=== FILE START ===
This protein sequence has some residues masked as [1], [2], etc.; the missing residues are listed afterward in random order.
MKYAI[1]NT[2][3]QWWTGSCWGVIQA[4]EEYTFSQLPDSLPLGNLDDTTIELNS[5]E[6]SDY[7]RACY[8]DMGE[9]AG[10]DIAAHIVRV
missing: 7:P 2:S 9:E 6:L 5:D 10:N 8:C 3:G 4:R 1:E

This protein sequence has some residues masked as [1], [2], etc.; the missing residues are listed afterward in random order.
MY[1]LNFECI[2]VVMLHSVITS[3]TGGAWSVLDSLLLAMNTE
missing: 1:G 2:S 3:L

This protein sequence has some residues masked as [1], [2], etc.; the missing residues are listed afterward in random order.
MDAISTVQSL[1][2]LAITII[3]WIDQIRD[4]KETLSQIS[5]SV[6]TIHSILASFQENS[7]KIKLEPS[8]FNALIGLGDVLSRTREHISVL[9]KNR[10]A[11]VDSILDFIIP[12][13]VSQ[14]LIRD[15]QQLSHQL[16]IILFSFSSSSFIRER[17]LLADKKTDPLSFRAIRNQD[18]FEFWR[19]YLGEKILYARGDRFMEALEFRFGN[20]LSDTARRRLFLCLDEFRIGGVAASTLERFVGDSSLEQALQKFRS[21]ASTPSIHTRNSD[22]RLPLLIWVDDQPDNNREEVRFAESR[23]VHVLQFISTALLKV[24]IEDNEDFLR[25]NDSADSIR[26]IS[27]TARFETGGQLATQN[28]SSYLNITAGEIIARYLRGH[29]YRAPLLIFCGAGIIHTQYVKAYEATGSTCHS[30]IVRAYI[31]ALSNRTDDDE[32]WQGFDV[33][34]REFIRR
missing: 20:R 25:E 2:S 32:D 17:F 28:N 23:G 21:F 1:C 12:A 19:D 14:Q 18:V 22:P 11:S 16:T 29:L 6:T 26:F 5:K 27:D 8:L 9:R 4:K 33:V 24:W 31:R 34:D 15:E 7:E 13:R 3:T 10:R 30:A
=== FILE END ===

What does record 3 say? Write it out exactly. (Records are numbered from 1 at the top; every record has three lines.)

This protein sequence has some residues masked as [1], [2], etc.; the missing residues are listed afterward in random order.
MDAISTVQSL[1][2]LAITII[3]WIDQIRD[4]KETLSQIS[5]SV[6]TIHSILASFQENS[7]KIKLEPS[8]FNALIGLGDVLSRTREHISVL[9]KNR[10]A[11]VDSILDFIIP[12][13]VSQ[14]LIRD[15]QQLSHQL[16]IILFSFSSSSFIRER[17]LLADKKTDPLSFRAIRNQD[18]FEFWR[19]YLGEKILYARGDRFMEALEFRFGN[20]LSDTARRRLFLCLDEFRIGGVAASTLERFVGDSSLEQALQKFRS[21]ASTPSIHTRNSD[22]RLPLLIWVDDQPDNNREEVRFAESR[23]VHVLQFISTALLKV[24]IEDNEDFLR[25]NDSADSIR[26]IS[27]TARFETGGQLATQN[28]SSYLNITAGEIIARYLRGH[29]YRAPLLIFCGAGIIHTQYVKAYEATGSTCHS[30]IVRAYI[31]ALSNRTDDDE[32]WQGFDV[33][34]REFIRR
missing: 20:R 25:E 2:S 32:D 17:F 28:N 23:G 21:F 1:C 12:A 19:D 14:Q 18:V 22:P 11:S 16:T 29:L 6:T 26:F 5:K 27:D 8:L 9:R 4:K 33:V 24:W 31:R 34:D 15:E 7:E 13:R 3:T 10:R 30:A